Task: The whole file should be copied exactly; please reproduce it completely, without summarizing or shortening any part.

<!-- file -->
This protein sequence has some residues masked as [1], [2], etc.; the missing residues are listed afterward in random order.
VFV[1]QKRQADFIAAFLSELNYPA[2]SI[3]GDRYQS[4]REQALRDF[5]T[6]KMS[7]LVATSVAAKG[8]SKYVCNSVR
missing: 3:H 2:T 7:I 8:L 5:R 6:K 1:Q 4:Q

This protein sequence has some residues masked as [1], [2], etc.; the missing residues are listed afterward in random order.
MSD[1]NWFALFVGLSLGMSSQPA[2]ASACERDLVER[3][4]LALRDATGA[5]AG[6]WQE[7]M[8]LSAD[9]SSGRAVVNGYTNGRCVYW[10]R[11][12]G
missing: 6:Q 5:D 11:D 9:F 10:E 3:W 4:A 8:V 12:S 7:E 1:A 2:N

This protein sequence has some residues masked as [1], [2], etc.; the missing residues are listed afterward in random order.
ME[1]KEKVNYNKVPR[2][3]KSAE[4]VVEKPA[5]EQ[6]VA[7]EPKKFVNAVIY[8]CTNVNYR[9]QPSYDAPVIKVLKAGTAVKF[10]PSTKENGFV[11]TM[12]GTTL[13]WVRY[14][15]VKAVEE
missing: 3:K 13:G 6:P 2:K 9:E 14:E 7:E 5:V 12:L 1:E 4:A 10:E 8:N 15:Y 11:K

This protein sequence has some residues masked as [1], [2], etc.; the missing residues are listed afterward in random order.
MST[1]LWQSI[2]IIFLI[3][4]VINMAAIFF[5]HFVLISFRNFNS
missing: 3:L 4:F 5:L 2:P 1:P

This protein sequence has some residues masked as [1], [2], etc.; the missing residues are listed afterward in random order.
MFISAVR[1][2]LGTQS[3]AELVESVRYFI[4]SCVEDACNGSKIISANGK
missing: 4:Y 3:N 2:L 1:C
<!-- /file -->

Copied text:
This protein sequence has some residues masked as [1], [2], etc.; the missing residues are listed afterward in random order.
VFV[1]QKRQADFIAAFLSELNYPA[2]SI[3]GDRYQS[4]REQALRDF[5]T[6]KMS[7]LVATSVAAKG[8]SKYVCNSVR
missing: 3:H 2:T 7:I 8:L 5:R 6:K 1:Q 4:Q

This protein sequence has some residues masked as [1], [2], etc.; the missing residues are listed afterward in random order.
MSD[1]NWFALFVGLSLGMSSQPA[2]ASACERDLVER[3][4]LALRDATGA[5]AG[6]WQE[7]M[8]LSAD[9]SSGRAVVNGYTNGRCVYW[10]R[11][12]G
missing: 6:Q 5:D 11:D 9:F 10:E 3:W 4:A 8:V 12:S 7:E 1:A 2:N

This protein sequence has some residues masked as [1], [2], etc.; the missing residues are listed afterward in random order.
ME[1]KEKVNYNKVPR[2][3]KSAE[4]VVEKPA[5]EQ[6]VA[7]EPKKFVNAVIY[8]CTNVNYR[9]QPSYDAPVIKVLKAGTAVKF[10]PSTKENGFV[11]TM[12]GTTL[13]WVRY[14][15]VKAVEE
missing: 3:K 13:G 6:P 2:K 9:E 14:E 7:E 5:V 12:L 1:E 4:A 10:E 8:N 15:Y 11:K

This protein sequence has some residues masked as [1], [2], etc.; the missing residues are listed afterward in random order.
MST[1]LWQSI[2]IIFLI[3][4]VINMAAIFF[5]HFVLISFRNFNS
missing: 3:L 4:F 5:L 2:P 1:P

This protein sequence has some residues masked as [1], [2], etc.; the missing residues are listed afterward in random order.
MFISAVR[1][2]LGTQS[3]AELVESVRYFI[4]SCVEDACNGSKIISANGK
missing: 4:Y 3:N 2:L 1:C